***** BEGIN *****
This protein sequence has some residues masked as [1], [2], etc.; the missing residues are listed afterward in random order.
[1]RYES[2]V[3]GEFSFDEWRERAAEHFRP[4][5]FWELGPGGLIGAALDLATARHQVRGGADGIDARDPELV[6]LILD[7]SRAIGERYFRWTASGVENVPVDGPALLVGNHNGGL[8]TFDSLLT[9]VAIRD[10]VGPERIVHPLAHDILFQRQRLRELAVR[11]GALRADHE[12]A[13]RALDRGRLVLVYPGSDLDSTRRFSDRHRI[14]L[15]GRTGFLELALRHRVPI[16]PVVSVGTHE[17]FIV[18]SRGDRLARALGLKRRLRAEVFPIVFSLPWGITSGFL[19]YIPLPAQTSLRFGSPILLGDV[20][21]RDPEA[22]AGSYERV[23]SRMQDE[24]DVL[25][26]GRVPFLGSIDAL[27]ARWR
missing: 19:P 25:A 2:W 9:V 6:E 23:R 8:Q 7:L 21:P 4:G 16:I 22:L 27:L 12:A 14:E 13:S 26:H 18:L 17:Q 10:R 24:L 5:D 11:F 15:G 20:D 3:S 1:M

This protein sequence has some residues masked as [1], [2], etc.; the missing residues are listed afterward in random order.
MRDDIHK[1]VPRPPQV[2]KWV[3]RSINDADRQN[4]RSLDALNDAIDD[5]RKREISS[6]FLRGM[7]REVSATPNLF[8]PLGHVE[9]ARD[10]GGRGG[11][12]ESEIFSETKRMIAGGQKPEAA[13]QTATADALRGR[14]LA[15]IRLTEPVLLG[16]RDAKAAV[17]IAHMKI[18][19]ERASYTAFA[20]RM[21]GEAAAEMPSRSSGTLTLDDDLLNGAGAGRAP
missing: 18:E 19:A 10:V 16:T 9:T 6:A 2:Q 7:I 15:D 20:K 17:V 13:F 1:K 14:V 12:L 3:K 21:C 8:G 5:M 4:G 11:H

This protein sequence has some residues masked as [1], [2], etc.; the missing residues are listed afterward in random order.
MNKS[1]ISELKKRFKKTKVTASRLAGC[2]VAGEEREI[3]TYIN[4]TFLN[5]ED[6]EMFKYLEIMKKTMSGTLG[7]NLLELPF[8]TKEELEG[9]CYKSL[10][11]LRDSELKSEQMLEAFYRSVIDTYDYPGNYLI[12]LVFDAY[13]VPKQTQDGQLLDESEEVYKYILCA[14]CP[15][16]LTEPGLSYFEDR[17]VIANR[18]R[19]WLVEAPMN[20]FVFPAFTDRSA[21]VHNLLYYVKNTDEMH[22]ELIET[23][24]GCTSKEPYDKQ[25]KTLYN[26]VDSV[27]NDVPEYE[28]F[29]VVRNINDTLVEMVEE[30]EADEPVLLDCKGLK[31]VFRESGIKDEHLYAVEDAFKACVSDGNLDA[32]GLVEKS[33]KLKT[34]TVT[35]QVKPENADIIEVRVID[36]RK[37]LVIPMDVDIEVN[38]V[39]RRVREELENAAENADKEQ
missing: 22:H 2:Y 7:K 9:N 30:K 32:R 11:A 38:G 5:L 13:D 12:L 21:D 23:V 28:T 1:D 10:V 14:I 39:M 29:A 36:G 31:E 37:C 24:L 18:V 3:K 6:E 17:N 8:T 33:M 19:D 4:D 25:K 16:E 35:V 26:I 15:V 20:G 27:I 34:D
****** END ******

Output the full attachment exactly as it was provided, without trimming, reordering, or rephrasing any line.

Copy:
This protein sequence has some residues masked as [1], [2], etc.; the missing residues are listed afterward in random order.
[1]RYES[2]V[3]GEFSFDEWRERAAEHFRP[4][5]FWELGPGGLIGAALDLATARHQVRGGADGIDARDPELV[6]LILD[7]SRAIGERYFRWTASGVENVPVDGPALLVGNHNGGL[8]TFDSLLT[9]VAIRD[10]VGPERIVHPLAHDILFQRQRLRELAVR[11]GALRADHE[12]A[13]RALDRGRLVLVYPGSDLDSTRRFSDRHRI[14]L[15]GRTGFLELALRHRVPI[16]PVVSVGTHE[17]FIV[18]SRGDRLARALGLKRRLRAEVFPIVFSLPWGITSGFL[19]YIPLPAQTSLRFGSPILLGDV[20][21]RDPEA[22]AGSYERV[23]SRMQDE[24]DVL[25][26]GRVPFLGSIDAL[27]ARWR
missing: 19:P 25:A 2:W 9:V 6:E 23:R 8:Q 7:L 21:P 4:G 16:I 22:L 27:L 12:A 14:E 13:S 26:H 18:L 17:Q 10:R 24:L 5:D 11:F 15:G 20:D 3:S 1:M

This protein sequence has some residues masked as [1], [2], etc.; the missing residues are listed afterward in random order.
MRDDIHK[1]VPRPPQV[2]KWV[3]RSINDADRQN[4]RSLDALNDAIDD[5]RKREISS[6]FLRGM[7]REVSATPNLF[8]PLGHVE[9]ARD[10]GGRGG[11][12]ESEIFSETKRMIAGGQKPEAA[13]QTATADALRGR[14]LA[15]IRLTEPVLLG[16]RDAKAAV[17]IAHMKI[18][19]ERASYTAFA[20]RM[21]GEAAAEMPSRSSGTLTLDDDLLNGAGAGRAP
missing: 18:E 19:A 10:V 16:T 9:T 6:A 2:Q 7:I 15:D 20:K 17:V 13:F 1:K 14:V 12:L 3:K 21:C 8:G 5:M 4:G 11:H

This protein sequence has some residues masked as [1], [2], etc.; the missing residues are listed afterward in random order.
MNKS[1]ISELKKRFKKTKVTASRLAGC[2]VAGEEREI[3]TYIN[4]TFLN[5]ED[6]EMFKYLEIMKKTMSGTLG[7]NLLELPF[8]TKEELEG[9]CYKSL[10][11]LRDSELKSEQMLEAFYRSVIDTYDYPGNYLI[12]LVFDAY[13]VPKQTQDGQLLDESEEVYKYILCA[14]CP[15][16]LTEPGLSYFEDR[17]VIANR[18]R[19]WLVEAPMN[20]FVFPAFTDRSA[21]VHNLLYYVKNTDEMH[22]ELIET[23][24]GCTSKEPYDKQ[25]KTLYN[26]VDSV[27]NDVPEYE[28]F[29]VVRNINDTLVEMVEE[30]EADEPVLLDCKGLK[31]VFRESGIKDEHLYAVEDAFKACVSDGNLDA[32]GLVEKS[33]KLKT[34]TVT[35]QVKPENADIIEVRVID[36]RK[37]LVIPMDVDIEVN[38]V[39]RRVREELENAAENADKEQ
missing: 22:H 2:Y 7:K 9:N 30:K 32:R 11:A 38:G 5:L 13:D 12:L 21:D 23:V 28:T 1:D 10:V 14:I 39:M 29:A 36:G 31:E 37:C 24:L 18:V 3:K 6:E 17:N 8:T 33:M 19:D 4:D 25:K 16:E 35:V 26:I 15:V 20:G 27:I 34:D